Local retailers are preparing for the coming television revolution.

Crisp footage of little men fleeing black horses alternated with brilliantly colored tropical fish.

The pictures filled a corner of the Lewiston Sears store, where the TVs are priced from $1,000 to $10,000.

One year ago, the store had two or three of the new generation of bigger, wider, clearer TVs. Now, it has dozens.

The local Sears sells two or three every day, say salespeople. They’re selling in other local stores, too: Agren Appliance, BJ’s Warehouse and Rent-A-Center.

Aaron’s, another rent-to-own shop, plans to stop selling traditional TVs in the coming months.

Yet, few people know what the new TVs – known as HD or high definition TVs – are all about.

“I’d say one in 50 understand them,” said Jim Cole, who works in the recently expanded electronics department at Sears. “They don’t know what they can do. They don’t know what they can’t do.”

The TVs are part of a coming revolution.

Extreme makeover

At the end of 2006, the analog signals that transmit the shows most people watch on their TVs will go out.

Like seemingly everything else in our lives, TV is going digital.

Experts say the change was needed to catch up with modern technology. In its most basic sense, TV signals have gone unchanged since 1939, when they were unveiled at the world’s fair in New York City.

In the decades since, they have become more reliable. In the late 1950s, they began a change to color. In the 1980s, they began transmitting a weak stereo signal. No one wanted to make the sets in people’s homes obsolete so changes were small.

Big ones are coming.

In the late 1990s, Congress mandated TV’s extreme makeover. Federal lawmakers set up a timetable for broadcast TV stations to build new digital transmitters.

Most of the stations, including all of the local channels, have finished their physical transformation. They have begun transmitting shows digitally and, in part, in high definition. They are pictures only people with the new sets can see.

“I compare the difference in picture quality to the difference in a Polaroid picture and a standard 35-mm image,” said Bob Van Vlack, the sales manager at Agren Appliance in Auburn. “It’s that much clearer.”

People can also buy special boxes, like a cable converter box, that will be able to accept the new signals and convert them into the old format. But, they will be missing a lot.

Clearer picture

The difference is in the number of lines that create every TV image.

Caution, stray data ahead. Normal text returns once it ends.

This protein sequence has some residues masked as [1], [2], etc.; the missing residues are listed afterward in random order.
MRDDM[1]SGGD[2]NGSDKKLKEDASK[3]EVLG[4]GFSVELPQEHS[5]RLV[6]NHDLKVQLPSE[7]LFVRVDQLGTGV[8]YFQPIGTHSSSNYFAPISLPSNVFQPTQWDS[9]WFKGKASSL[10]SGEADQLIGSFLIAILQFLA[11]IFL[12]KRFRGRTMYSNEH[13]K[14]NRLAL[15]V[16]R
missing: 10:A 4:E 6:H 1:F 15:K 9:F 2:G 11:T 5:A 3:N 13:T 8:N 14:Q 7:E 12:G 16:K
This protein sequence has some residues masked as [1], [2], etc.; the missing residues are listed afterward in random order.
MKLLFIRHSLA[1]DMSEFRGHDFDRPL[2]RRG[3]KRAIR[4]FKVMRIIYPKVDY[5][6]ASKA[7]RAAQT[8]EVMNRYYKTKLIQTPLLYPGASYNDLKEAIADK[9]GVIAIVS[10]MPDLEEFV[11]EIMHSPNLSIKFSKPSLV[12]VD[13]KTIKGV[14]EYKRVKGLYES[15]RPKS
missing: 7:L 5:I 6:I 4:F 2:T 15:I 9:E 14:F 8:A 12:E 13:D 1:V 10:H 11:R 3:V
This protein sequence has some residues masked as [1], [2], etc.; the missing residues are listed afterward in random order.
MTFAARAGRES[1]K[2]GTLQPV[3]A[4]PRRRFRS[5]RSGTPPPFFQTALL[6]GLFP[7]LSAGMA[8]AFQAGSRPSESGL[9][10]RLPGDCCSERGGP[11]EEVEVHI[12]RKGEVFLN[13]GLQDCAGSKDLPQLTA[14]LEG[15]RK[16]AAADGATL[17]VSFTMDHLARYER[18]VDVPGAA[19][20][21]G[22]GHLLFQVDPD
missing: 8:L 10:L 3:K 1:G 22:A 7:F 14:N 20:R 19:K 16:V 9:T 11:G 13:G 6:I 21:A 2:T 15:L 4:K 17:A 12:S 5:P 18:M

The standard TV signal that we all know is made of about 260 lines of information, Van Vlack said. A DVD image is better, sending out about 425 lines.

The new HD signal has about 1,080 lines, building pictures on four times as much detail as an ordinary TV signal.

Van Vlack has been selling the TVs at the Auburn store for about three years. But many customers believe the sets are merely bigger.

“Nobody understands it,” Van Vlack said. Even if they understand what the new signal means, they may not understand the new TVs or the inequalities between them and the old sets.

Somebody may spend $2,000 for a TV with “HD” stamped on the side and still be unable to receive digital signals or their high-end HD pictures.

Many of the sets that are sold as HDTVs are merely HD compatible, meaning they can display a digital or high definition signal only if they are attached to a converter. It’s a set-top box that can cost as much as $500.

Some TVs come with the equipment built in. Salespeople at some stores don’t even know the difference, Van Vlack said.

“People can go home, turn on their TVs and nothing new happens,” he said. People need to be told everything about what they’re buying.

“The change is going to come quicker than everybody thinks,” Van Vlack said.

Jim Cole, who works at Sears, believes teaching people about the TVs is part of his job.

In some cases, that means helping people with the regular, less pricey TVs in the store. But much of his work is among the big sets, some as large as refrigerators.

Be prepared

“I want to see that one,” said Jack Gamache, pointing at the Sony with the 48-inch screen.

The retiree from Lisbon Falls showed up different than most customers.

Gamache carried three pages of statistics in his hip pocket. It was data that he found on the Internet, downloaded on his home computer and printed out so he could bring it with him to the store.

“That one has picture in picture?” he asked, pointing while he read from the paper.

“I’m sure you’re right,” said Cole, flipping through laminated cards with its specifications and price, just under $2,000.

The department store would let him borrow the money for several months without charging interest.

Gamache said he wasn’t buying because of new formats. His TV was just getting old. The grandkids might enjoy it. And a friend had one of them.

Together, he and the friend watched “Pearl Harbor” and “The Big Lebowski” on his TV the weekend before.

“It felt like you were there,” Gamache said.


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